Nonadditive genetic effects are expected to have a greater impact in crossbred performance as compared to purebred populations, mainly due to heterosis [20,21,22]. As pig production is based on crossbreeding schemes, it is important to evaluate the magnitude of nonadditive effects for different traits measured on purebred and crossbred populations, as well as evaluate the impact of these effects on the predictive ability of genomic breeding values. In general, adaptation and fitness traits tend to be more influenced by nonadditive genetic effects (e.g., [17, 22,23,24]). In this context, heat tolerance indicators are key fitness traits to be included in swine breeding programs for improving pig health, welfare, and production [25, 26]. Breeding for improved heat tolerance is becoming more important due to the increase in global temperatures that directly impact swine health, performance, and welfare [27, 28]. Although estimates of additive genetic variance and heritability have been reported for heat stress traits in pigs (e.g., [29,30,31]), the impact of nonadditive effects on direct indicators of heat tolerance in crossbred pigs is still unknown.
Nonadditive genetic effects can be of different magnitude in purebred and crossbred populations [20,21,22], as well for across traits with different genetic architecture. Therefore, there is a need to evaluate the impact of nonadditive genetic effects into genomic prediction models for a diverse set of traits, including production, fitness, and adaptation, within both purebred and crossbred populations. In this context, the primary objectives of this study were to estimate additive and nonadditive genetic variance components for different trait groups (i.e., production, fitness, and adaptation traits) in independent purebred and crossbred populations. In addition, the impact of nonadditive effects in the accuracy of genomic prediction of purebred animals was evaluated.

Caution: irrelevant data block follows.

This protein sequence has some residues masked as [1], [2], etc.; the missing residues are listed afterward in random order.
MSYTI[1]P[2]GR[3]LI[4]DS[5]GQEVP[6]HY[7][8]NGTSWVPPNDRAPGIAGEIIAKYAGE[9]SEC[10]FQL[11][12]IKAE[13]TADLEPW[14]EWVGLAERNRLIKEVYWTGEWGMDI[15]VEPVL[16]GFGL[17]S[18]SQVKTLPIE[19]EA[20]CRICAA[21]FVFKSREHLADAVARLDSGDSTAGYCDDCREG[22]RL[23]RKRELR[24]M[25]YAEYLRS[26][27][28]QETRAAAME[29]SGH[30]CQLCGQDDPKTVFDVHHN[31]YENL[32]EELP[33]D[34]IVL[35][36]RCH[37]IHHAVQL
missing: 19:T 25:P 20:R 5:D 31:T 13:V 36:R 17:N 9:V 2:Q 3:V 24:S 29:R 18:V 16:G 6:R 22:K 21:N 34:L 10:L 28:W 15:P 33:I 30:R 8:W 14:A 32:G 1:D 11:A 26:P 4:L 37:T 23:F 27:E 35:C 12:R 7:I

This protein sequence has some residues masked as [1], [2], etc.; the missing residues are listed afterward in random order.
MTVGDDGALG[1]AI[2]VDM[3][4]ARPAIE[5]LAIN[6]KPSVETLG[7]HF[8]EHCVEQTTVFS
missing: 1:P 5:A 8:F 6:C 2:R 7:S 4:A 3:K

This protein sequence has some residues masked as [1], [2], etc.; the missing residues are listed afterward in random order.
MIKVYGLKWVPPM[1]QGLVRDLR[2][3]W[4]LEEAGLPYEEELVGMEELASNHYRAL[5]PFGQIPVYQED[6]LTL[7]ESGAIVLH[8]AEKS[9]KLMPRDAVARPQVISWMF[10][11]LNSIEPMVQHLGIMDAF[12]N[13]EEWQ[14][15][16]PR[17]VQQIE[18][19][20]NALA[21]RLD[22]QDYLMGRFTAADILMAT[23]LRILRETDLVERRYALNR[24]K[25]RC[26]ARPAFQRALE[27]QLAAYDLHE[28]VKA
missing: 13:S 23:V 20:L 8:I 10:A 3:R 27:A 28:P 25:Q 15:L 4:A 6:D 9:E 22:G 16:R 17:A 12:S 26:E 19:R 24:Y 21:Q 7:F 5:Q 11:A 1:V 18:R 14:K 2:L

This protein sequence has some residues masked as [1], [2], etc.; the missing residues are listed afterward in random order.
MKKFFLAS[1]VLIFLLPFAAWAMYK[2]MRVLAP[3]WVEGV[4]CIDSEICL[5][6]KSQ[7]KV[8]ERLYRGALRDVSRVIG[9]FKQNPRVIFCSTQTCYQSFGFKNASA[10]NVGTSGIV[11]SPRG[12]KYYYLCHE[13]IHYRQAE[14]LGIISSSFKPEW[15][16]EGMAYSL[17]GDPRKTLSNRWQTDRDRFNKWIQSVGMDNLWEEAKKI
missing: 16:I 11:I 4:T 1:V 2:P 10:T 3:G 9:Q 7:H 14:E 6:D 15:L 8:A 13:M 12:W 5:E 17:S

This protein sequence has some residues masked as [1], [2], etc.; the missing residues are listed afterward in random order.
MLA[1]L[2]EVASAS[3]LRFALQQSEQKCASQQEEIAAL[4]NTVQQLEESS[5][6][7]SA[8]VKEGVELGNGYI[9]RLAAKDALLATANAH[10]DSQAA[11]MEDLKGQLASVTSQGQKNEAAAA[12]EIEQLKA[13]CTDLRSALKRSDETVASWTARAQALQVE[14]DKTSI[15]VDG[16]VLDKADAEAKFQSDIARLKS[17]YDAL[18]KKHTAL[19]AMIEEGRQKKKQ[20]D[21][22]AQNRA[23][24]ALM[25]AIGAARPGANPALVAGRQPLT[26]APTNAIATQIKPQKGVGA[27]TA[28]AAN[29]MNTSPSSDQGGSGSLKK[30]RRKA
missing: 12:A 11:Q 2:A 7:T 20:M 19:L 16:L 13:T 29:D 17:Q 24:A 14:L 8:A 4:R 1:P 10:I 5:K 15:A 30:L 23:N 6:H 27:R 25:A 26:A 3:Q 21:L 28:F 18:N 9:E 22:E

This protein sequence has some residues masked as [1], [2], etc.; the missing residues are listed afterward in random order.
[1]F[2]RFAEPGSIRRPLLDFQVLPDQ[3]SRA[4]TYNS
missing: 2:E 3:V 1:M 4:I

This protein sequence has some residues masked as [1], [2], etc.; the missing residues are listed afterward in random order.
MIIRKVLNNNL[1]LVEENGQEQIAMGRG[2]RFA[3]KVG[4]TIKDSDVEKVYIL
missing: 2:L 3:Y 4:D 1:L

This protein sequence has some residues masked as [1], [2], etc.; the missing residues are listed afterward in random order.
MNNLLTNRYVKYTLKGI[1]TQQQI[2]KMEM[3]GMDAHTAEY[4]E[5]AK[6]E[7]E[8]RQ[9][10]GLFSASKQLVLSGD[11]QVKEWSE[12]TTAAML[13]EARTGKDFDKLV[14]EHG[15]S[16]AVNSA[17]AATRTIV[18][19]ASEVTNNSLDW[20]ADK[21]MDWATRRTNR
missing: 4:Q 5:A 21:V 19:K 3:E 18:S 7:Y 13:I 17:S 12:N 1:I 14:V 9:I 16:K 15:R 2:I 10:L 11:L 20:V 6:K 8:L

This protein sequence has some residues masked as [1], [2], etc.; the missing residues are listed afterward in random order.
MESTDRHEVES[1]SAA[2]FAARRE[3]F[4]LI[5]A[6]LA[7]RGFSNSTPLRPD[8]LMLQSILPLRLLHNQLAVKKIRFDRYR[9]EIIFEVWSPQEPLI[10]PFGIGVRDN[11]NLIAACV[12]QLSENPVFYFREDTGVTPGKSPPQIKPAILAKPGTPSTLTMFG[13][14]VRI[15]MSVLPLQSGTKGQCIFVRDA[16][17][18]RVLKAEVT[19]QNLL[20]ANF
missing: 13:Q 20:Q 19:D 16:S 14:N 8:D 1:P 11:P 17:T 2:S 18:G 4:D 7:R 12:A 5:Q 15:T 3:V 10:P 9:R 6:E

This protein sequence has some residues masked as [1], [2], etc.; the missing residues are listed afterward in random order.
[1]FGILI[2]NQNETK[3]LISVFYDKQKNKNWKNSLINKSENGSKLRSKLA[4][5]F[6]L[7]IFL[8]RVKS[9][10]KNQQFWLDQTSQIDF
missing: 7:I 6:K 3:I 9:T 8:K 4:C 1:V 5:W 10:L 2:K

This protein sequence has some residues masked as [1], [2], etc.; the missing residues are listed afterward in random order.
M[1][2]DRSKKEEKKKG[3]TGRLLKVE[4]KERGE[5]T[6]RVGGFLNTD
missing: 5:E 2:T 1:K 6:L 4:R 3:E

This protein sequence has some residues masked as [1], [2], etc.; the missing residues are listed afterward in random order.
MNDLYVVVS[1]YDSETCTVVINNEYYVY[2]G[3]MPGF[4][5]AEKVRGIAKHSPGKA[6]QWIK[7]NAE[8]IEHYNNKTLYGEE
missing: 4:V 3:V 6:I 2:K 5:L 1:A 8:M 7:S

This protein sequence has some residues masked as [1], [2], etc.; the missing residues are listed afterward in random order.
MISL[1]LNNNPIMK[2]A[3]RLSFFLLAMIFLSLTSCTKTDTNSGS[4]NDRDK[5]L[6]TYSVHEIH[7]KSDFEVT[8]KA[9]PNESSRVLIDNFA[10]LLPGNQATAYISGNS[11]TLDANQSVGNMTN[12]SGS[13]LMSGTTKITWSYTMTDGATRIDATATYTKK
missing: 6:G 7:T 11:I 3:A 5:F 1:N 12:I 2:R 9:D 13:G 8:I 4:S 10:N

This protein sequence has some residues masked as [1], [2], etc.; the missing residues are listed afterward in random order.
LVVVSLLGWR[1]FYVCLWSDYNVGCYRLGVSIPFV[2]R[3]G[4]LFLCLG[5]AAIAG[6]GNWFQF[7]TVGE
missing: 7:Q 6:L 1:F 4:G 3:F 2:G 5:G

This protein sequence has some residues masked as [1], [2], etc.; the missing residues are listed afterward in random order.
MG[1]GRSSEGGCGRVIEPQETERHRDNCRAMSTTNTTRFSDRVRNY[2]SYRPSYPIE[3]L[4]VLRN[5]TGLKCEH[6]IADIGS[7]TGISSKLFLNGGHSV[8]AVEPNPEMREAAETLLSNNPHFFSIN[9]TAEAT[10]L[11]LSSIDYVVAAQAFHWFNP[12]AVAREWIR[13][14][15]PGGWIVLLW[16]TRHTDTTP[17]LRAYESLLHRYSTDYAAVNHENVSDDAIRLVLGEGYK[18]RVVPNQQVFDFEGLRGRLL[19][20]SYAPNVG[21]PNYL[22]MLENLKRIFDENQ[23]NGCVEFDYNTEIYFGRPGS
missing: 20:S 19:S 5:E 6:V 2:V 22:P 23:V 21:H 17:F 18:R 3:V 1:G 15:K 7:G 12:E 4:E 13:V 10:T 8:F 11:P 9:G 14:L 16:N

Results
The results obtained are presented separately for each of the two datasets evaluated.
Dataset 1: purebred pig population
Variance components and heritability estimates
Variance components and heritabilities were estimated for five traits representing phenotypes routinely collected from birth to breeding in a single nucleus pig line population [32]. Table 1 presents the estimates of variance components and Table 2 shows the estimates of heritability and nonadditive genetic variance ratios for all five traits in the purebred pig population. All the fitted models converged for all traits, with the exception of the model including all nonadditive genetic effects evaluated and inbreeding depression (MAIDE3) that did not converge for one of the traits (T3). When inbreeding was included as a covariate in the models, a small decrease in the additive genetic variance was observed (Table 1). For most of the traits, lower residual and additive genetic variance estimates were observed when incorporating nonadditive genetic effects in the analyses.